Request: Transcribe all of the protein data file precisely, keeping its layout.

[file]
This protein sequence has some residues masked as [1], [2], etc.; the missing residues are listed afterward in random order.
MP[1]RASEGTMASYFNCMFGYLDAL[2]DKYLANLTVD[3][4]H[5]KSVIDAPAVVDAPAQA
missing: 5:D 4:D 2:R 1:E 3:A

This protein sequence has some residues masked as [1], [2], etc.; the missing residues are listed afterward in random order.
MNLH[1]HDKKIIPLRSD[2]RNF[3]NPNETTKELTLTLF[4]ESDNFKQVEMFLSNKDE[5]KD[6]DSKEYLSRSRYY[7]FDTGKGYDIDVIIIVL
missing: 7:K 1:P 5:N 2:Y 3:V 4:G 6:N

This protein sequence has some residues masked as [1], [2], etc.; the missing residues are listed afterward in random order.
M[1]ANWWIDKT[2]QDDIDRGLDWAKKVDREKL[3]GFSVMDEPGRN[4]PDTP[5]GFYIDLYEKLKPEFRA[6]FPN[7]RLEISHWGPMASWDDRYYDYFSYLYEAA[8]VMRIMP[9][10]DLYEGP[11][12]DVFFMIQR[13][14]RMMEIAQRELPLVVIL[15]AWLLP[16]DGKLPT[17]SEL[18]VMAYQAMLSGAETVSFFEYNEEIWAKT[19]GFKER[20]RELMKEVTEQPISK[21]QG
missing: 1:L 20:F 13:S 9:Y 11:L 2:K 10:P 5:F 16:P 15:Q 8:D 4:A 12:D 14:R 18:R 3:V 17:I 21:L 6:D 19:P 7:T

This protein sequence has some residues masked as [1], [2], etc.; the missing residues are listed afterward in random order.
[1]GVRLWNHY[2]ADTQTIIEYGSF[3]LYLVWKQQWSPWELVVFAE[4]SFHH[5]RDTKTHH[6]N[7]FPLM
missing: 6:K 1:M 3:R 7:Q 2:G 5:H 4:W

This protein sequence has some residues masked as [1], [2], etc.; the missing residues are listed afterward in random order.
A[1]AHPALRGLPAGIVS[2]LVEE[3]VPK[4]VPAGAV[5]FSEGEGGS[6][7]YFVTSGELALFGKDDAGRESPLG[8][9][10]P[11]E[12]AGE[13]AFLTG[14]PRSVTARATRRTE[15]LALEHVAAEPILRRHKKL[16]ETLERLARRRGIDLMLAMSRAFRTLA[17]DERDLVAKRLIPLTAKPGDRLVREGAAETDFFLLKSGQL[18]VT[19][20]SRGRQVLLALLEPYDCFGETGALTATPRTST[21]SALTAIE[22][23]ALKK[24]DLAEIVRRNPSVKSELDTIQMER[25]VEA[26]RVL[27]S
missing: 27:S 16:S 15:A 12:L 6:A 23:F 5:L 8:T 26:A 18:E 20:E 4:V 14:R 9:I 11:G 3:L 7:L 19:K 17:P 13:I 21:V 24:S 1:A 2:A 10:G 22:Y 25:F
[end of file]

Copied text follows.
This protein sequence has some residues masked as [1], [2], etc.; the missing residues are listed afterward in random order.
MP[1]RASEGTMASYFNCMFGYLDAL[2]DKYLANLTVD[3][4]H[5]KSVIDAPAVVDAPAQA
missing: 5:D 4:D 2:R 1:E 3:A

This protein sequence has some residues masked as [1], [2], etc.; the missing residues are listed afterward in random order.
MNLH[1]HDKKIIPLRSD[2]RNF[3]NPNETTKELTLTLF[4]ESDNFKQVEMFLSNKDE[5]KD[6]DSKEYLSRSRYY[7]FDTGKGYDIDVIIIVL
missing: 7:K 1:P 5:N 2:Y 3:V 4:G 6:N

This protein sequence has some residues masked as [1], [2], etc.; the missing residues are listed afterward in random order.
M[1]ANWWIDKT[2]QDDIDRGLDWAKKVDREKL[3]GFSVMDEPGRN[4]PDTP[5]GFYIDLYEKLKPEFRA[6]FPN[7]RLEISHWGPMASWDDRYYDYFSYLYEAA[8]VMRIMP[9][10]DLYEGP[11][12]DVFFMIQR[13][14]RMMEIAQRELPLVVIL[15]AWLLP[16]DGKLPT[17]SEL[18]VMAYQAMLSGAETVSFFEYNEEIWAKT[19]GFKER[20]RELMKEVTEQPISK[21]QG
missing: 1:L 20:F 13:S 9:Y 11:L 2:K 10:P 5:F 16:P 15:Q 8:D 4:A 12:D 14:R 18:R 3:V 17:I 21:L 6:D 19:P 7:T

This protein sequence has some residues masked as [1], [2], etc.; the missing residues are listed afterward in random order.
[1]GVRLWNHY[2]ADTQTIIEYGSF[3]LYLVWKQQWSPWELVVFAE[4]SFHH[5]RDTKTHH[6]N[7]FPLM
missing: 6:K 1:M 3:R 7:Q 2:G 5:H 4:W

This protein sequence has some residues masked as [1], [2], etc.; the missing residues are listed afterward in random order.
A[1]AHPALRGLPAGIVS[2]LVEE[3]VPK[4]VPAGAV[5]FSEGEGGS[6][7]YFVTSGELALFGKDDAGRESPLG[8][9][10]P[11]E[12]AGE[13]AFLTG[14]PRSVTARATRRTE[15]LALEHVAAEPILRRHKKL[16]ETLERLARRRGIDLMLAMSRAFRTLA[17]DERDLVAKRLIPLTAKPGDRLVREGAAETDFFLLKSGQL[18]VT[19][20]SRGRQVLLALLEPYDCFGETGALTATPRTST[21]SALTAIE[22][23]ALKK[24]DLAEIVRRNPSVKSELDTIQMER[25]VEA[26]RVL[27]S
missing: 27:S 16:S 15:A 12:L 6:A 23:F 5:L 8:T 26:A 18:E 20:E 4:V 14:R 9:I 11:G 3:L 7:L 19:K 17:P 13:I 21:V 24:S 1:A 2:A 10:G 22:Y 25:F